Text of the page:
At this stage, Councillor Cathal Crowe, Rita McInerney and outgoing Deputy Timmy Dooley are the only declared candidates but this could change over the coming weeks.
Councillor Clare Colleran-Molloy, who has no immediate plans to contest the convention, is looking forward to becoming the Mayor of Ennis next summer.
Councillor Ann Norton said she is undecided at present about whether or not she will contest a second successive election. She said she would consider her position when it becomes clear how many independent candidates are contesting the election.
At the time of writing, it seems there will be a reduction in the number of female candidates contesting the next election in Clare. Councillor Mary Howard, who contested the last election for Fine Gael, did not put herself forward at the convention on Monday night and, at this stage, it seems unlikely that she will be added as a candidate.
Former Labour Deputy Michael McNamara, who lost his Dáil seat in 2016, hasn’t made a final decision as to whether or not he will contest the next general election under the party banner.
The barrister and part-time farmer in Scariff is in negotiations with party leader, Brendan Howlin, other deputies and party officials about what policies candidates will present at the next election.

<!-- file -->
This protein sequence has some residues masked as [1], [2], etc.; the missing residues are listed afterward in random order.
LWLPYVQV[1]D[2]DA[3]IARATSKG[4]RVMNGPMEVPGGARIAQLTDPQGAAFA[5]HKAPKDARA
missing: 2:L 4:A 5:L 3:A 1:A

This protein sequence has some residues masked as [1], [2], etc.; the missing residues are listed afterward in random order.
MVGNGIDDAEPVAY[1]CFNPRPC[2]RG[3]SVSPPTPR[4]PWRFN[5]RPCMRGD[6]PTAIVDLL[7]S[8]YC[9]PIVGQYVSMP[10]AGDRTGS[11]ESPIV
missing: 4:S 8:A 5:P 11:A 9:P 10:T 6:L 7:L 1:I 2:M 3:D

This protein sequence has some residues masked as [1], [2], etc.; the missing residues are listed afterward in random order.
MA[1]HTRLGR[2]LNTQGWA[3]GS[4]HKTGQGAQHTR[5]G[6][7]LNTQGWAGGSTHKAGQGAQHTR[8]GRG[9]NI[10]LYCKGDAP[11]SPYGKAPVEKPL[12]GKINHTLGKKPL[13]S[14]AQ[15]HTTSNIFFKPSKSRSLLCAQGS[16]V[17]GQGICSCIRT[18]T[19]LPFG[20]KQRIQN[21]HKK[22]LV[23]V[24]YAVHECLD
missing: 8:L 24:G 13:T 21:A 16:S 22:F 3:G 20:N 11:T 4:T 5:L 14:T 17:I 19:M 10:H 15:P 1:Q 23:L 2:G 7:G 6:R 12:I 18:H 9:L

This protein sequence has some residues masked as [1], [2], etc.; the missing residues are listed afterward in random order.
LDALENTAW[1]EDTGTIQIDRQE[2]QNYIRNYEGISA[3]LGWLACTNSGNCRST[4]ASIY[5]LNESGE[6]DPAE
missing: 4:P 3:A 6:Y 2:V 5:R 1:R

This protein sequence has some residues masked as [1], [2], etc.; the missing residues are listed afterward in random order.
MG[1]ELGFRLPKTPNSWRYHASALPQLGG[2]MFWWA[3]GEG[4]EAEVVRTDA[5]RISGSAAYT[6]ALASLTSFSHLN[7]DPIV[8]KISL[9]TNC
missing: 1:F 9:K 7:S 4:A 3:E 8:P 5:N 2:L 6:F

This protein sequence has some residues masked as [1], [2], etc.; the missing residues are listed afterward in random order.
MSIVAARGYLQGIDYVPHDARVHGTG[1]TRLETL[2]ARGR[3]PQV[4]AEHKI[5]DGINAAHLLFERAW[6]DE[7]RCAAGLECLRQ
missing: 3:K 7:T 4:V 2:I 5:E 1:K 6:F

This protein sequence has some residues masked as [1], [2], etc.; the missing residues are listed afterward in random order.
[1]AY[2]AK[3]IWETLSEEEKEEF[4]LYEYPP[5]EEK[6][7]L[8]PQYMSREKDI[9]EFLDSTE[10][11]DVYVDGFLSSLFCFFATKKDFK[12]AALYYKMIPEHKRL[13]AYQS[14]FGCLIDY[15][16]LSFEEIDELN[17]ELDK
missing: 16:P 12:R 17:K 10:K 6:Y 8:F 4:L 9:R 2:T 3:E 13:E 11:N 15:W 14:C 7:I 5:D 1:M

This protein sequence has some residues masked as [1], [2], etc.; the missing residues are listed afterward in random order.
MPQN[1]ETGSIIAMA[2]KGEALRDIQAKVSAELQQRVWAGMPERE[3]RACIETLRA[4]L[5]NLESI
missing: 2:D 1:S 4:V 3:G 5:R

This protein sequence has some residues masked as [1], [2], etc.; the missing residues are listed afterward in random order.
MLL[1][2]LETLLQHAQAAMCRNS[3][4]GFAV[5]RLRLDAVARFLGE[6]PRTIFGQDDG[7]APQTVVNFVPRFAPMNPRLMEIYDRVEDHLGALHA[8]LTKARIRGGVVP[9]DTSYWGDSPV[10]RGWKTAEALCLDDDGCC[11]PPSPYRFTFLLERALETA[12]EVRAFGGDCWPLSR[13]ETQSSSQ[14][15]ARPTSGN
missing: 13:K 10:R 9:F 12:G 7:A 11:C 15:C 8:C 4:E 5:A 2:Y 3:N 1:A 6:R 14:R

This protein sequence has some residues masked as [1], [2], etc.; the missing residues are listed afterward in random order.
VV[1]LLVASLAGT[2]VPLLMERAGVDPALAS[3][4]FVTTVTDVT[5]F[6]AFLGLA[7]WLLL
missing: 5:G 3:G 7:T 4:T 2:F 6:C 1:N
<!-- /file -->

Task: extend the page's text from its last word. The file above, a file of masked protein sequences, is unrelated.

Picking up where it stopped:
If he agrees to run for Labour again, he stresss that the party must pursue policies that benefit ordinary people and that address the decline in rural Ireland.
Having voted against the sale of the last 25% remaining State-owned share of Aer Lingus, he expressed concern about the cancellation of flights that provide connectivity to the region at short notice. If he is contesting the election, he said he would emphasise implementing measures to develop agriculture and to protect this industry from a hard Brexit.
Asked if he is prepared to contest the election as an independent candidate, he confirmed he would in the event that an agreement could not be reached with the Labour Party.
Local Labour Party activist, Dermot Hayes, said the convention and the party’s electoral strategy would be discussed at a party executive meeting on December 5. Mr Hayes added the convention would probably be held in the new year.
With Dr Michael Harty contesting the next election, he will be hoping to retain most of the 8,629 first preferences votes that helped him to clinch a Dáil seat at the expense of Mr McNamara.
With a new party leader at the helm following the departure of Gerry Adams, Clare Sinn Féin will be expecting an increase in support, which could place a candidate in contention for the last seat.
It is understood that all party conventions have to be held before the third week in December. If Sinn Féin decide to run one candidate in the Banner County, it is expected to come down to a battle between Councillor Mike McKee and Noeleen Moran, who secured 4,216 first preferences in the last general election.
With the expected transfer of 5,994 people in the electoral division of Ballyglass in the Limerick City constituency to the Clare constituency, the quota for the next general election in Clare could be more than 12,000.